In the UK, Scottish Power Energy Network has this week signed a contract with smart grid solutions company Tollgate Communications to deploy grid automation technology.

Tollgate said this week it will integrate its distribution monitoring platform, LightHouse, into SP Energy Network’s grid as part of the utility’s Accelerating Renewables Connection (ARC) project.

The energy company said it believes the LightHouse smart grid solution will assist in increasing the amount of renewable energy sources the utility can accommodate on its grid at a lower cost.

The development comes at a time when the ARC pilot project, which utilises real-time network data from sensors to match supply with demand, is set to be completed in the East Lothian and Borders region of SP Energy Network’s electricity distribution network by December 2016.

By engaging in the contract, the Scottish electricity supplier hopes this will help in meeting the UK’s carbon reduction targets through implementation of smart energy resources to limit the impact of global warming, according to a statement.

Commenting on the development, Martin Wright, lead engineer for future networks at SP Energy Networks, said the supplier selected LightHouse as the sensors can be installed anywhere on the utility’s distribution network and portable to install at constraint points or moved around to monitor impact on the network more generally.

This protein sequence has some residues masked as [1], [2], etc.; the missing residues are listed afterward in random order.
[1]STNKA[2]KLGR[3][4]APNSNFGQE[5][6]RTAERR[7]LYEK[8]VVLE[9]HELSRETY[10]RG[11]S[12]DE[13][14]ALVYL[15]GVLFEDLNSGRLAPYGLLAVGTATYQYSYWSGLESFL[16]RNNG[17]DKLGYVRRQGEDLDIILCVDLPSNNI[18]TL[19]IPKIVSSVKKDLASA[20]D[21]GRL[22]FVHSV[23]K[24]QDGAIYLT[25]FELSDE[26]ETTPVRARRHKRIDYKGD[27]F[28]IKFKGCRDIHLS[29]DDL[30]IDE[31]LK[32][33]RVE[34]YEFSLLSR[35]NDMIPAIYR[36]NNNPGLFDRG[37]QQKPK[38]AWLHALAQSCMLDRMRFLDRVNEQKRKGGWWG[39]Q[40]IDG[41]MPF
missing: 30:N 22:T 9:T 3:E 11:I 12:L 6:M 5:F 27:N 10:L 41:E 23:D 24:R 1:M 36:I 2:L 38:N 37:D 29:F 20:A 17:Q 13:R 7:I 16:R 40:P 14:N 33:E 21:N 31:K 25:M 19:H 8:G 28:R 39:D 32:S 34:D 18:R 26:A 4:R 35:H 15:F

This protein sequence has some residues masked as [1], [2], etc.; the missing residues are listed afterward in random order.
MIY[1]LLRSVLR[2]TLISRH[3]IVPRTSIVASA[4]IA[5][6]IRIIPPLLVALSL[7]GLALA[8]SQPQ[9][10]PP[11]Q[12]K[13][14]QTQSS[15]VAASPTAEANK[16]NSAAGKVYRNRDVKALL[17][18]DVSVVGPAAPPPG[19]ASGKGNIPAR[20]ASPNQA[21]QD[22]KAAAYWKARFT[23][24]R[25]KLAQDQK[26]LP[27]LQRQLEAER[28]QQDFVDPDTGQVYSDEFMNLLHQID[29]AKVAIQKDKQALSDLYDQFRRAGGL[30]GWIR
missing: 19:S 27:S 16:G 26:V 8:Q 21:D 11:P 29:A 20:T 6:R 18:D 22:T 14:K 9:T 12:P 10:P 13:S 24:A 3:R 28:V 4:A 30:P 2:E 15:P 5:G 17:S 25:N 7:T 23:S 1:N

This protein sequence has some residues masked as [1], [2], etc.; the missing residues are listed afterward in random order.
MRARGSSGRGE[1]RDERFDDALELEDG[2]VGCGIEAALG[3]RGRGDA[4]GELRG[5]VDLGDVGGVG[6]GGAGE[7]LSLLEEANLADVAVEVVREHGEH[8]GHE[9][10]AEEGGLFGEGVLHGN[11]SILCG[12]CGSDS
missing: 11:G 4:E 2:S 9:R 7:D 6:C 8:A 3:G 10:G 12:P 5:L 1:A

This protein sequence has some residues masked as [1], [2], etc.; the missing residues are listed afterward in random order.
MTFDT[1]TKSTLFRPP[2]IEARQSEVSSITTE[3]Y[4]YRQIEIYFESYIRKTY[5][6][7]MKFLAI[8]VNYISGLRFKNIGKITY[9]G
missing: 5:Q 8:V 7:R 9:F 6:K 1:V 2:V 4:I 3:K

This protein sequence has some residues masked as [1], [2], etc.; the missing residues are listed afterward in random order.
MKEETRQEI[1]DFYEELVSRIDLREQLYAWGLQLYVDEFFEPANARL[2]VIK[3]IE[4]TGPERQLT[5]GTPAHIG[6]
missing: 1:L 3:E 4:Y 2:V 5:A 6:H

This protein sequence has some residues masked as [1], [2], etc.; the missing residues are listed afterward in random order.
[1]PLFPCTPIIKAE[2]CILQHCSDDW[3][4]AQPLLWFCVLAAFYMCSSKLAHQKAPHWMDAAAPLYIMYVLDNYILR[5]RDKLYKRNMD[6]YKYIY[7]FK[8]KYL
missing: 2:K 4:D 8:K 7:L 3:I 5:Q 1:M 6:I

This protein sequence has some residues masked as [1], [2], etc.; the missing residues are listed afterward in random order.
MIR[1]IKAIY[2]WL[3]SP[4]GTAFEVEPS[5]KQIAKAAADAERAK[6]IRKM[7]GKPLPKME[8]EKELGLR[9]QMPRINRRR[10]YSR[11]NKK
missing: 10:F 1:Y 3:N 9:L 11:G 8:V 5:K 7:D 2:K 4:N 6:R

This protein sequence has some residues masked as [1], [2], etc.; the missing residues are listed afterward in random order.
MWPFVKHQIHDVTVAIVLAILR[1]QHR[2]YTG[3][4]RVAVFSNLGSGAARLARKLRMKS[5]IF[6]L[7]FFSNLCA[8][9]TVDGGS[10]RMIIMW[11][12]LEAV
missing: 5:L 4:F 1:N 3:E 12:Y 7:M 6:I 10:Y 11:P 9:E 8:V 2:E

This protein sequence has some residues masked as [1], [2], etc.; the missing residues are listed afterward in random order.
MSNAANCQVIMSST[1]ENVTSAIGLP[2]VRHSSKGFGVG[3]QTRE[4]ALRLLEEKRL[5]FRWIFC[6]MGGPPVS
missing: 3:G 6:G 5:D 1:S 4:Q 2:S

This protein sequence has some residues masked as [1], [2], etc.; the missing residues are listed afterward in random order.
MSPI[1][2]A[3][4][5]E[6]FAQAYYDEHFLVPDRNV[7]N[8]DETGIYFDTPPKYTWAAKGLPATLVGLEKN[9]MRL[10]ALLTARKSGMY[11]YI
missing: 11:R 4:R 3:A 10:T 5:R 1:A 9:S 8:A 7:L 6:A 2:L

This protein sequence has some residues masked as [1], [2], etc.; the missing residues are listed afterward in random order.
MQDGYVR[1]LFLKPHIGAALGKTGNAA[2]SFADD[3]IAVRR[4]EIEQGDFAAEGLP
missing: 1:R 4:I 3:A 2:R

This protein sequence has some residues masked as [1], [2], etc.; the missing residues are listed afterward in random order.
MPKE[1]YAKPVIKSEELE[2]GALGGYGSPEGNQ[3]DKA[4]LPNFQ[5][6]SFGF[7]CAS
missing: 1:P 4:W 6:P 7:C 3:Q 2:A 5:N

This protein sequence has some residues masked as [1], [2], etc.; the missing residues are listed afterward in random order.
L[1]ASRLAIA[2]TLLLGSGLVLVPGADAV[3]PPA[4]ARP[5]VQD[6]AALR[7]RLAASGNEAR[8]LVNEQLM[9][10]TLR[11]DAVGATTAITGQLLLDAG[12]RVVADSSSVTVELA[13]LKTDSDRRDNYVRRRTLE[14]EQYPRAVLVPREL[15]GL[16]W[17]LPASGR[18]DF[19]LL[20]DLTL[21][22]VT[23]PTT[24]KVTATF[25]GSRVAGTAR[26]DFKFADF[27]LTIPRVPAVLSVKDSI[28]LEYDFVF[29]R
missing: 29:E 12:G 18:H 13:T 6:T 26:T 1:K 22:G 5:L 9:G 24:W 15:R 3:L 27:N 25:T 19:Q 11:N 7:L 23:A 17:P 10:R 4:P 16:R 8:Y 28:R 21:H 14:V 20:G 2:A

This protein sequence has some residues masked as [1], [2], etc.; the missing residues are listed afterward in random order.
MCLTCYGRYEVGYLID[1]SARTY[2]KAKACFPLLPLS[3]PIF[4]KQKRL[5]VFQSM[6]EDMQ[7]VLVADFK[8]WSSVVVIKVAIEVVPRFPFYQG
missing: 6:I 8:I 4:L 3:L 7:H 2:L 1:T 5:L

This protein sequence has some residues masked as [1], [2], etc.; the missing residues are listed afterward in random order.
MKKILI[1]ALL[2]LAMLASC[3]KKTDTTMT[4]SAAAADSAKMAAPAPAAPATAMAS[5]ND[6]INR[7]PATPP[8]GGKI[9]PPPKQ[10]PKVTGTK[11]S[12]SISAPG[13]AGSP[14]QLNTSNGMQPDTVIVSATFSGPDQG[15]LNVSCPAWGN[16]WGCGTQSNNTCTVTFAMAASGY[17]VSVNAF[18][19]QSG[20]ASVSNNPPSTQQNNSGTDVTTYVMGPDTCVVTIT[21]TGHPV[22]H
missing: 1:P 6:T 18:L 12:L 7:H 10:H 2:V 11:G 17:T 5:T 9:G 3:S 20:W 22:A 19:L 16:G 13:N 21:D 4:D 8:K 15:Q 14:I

Renewable energy in Scotland

The development follows late September’s release of a report by the Carbon Trust, calling for a joined-up energy strategy using smart technology in order to guarantee energy security, jobs and build expertise within Scotland.

The report, Scotland’s innovation potential to realise a new integrated energy system, states that “Scotland has the potential to lead the world on ‘smart’ energy solutions, due to its combination of natural resources and technology innovation capabilities.”

Metering & Smart Energy International reported that this could be done by innovation, developing energy storage and district heating models and using smart meters as an opportunity to engage and encourage consumers to take control of energy usage and costs.

According to a statement by the Carbon Trust, “While Scotland is well on its way to meeting its electricity demand target, progress on heat and transport needs to accelerate significantly over the next five years in order to deliver on existing targets.

“This challenge is compounded further as heat and transport accounts for over 70% of total energy consumption in Scotland.

“The country needs to build on its success so far and evolve its energy strategy to take a holistic approach to energy infrastructure planning to bring offshore renewable generation technologies, bio-energy, district heating, energy storage, energy management and consumer engagement solutions together under one flexible and dynamic energy system.”